Sha’ra


HISTORY

The Shariqyn are an ancient people, and in fact, is a culture composed of many different peoples.  Shariqyn means “of Water”, and the Shariqyn people are the People of the Water.  Sha’ra, once a highly variable region or jungles, cedar forests and swamps, is now a vast desert.  Its name, which once meant “The Land of Water”, now is more readily translated as “The Sea of Land”.  The desert ergs stretch out in an endless ocean of shifting dunes and standing waves.  Its water-like appearance is taken as a metaphor for its spiritual significance to the people who belong to it.

In ancient times, in the prehistory of the Age of Heroes, the Shariqyn civilization had vast empires and mighty cities.   Uncharacteristic of those times, some records do survive.  The oldest recorded Shariqyn culture, known to history as the Aa’bosaa’d Empire, learned of in records that are recorded in the form of tablets of clay and engraved stela, suggest that the Aa’bosaa’d had seen the rise and fall of even yet more ancient cities before even its time.

Many kingdoms and their successors have built, occupied and rebuilt the settlements in the river valleys, deserts and jungles of the Shariqyn region.  The Shariqyn way of life was to follow the scarce water with herds of camel and goats, forever moving to follow the life-giving pastures.  In the most water-rich settlements, those built into the large ziggurats and great ruins near the river valleys, permanent settlements turned them into trading outposts and merchant hubs.  The nomadic Shariqyn, called altariq, could not produce all of the goods they needed because of their constant movement, and depended upon the permanent settlements for these materials.  In exchange, altariq guarded caravans and taxed for transport through their territories.  So it remained, until the Fayudan.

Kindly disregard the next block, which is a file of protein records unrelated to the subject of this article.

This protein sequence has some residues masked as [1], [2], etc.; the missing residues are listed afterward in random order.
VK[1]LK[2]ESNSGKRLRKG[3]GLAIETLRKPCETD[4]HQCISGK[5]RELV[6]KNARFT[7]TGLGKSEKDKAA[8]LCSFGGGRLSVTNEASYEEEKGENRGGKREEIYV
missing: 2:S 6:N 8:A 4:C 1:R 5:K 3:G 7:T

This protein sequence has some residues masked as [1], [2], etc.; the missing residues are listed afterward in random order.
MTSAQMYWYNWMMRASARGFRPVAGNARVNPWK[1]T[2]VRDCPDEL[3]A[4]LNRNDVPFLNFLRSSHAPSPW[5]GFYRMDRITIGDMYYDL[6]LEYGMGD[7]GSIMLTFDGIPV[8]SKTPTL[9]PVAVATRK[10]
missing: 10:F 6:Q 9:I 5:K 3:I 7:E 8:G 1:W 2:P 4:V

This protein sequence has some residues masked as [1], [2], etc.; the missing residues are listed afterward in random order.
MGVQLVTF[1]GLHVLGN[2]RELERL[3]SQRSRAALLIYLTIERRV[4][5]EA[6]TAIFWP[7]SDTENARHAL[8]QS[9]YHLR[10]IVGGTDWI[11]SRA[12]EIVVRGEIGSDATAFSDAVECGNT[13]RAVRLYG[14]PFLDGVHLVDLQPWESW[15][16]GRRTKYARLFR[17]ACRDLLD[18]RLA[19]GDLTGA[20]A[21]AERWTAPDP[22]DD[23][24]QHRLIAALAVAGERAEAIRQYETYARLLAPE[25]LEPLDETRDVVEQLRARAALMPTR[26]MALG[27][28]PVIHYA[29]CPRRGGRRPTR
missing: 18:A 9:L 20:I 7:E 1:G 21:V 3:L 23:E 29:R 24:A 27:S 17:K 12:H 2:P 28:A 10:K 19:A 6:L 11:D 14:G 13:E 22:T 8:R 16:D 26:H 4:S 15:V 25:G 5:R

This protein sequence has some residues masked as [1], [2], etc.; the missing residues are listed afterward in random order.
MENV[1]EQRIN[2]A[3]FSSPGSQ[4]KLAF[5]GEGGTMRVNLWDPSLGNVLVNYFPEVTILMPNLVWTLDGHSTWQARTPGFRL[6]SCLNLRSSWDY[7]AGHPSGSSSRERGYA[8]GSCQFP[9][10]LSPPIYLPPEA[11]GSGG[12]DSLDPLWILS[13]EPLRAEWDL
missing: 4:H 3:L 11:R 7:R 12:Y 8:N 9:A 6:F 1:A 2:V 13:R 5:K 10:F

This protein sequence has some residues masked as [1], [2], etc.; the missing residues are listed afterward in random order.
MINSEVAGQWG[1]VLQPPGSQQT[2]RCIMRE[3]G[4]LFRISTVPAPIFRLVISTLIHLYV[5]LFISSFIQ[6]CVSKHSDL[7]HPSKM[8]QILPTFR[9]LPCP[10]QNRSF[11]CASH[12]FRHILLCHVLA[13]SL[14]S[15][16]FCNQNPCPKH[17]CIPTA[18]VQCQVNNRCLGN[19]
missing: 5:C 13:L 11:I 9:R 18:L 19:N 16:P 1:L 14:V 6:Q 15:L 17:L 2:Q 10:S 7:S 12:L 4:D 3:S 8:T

~ saying

THE SHARIQYN PEOPLE

~saying

CULTURE

EDUCATION

LANGUAGE

ORGANIZATION

NAMES

CURRENT CONCERNS

PHYSICAL APPEARANCE

FOOD

Common Fruits:
Common Vegetables:
Common Meats:
Common Dairy:
Common Recipes:

THE LAND

~saying

GEOGRAPHY

PLANTS AND CLOTHING

GEOGRAPHIC EFFECTS ON CULTURE

RESOURCES

SHARIQYN REGIONS

HAZARDS OF TRAVEL

SHARIQYN PEOPLE IN OTHER COUNTRIES

ART

TRADITIONAL FORMS

MUSIC

INSTRUMENTS

RELIGION

ORTHODOXY

UNORTHODOXY

FOLKLORE

 

EFFECT ON CULTURE

HERESY

TRADITIONS

COURTSHIP AND MARRIAGE

EDUCATION

TRADE

HOSPITALITY

MILITARY

MAGIC

POLITICS

COMMON NAMES

Female

Male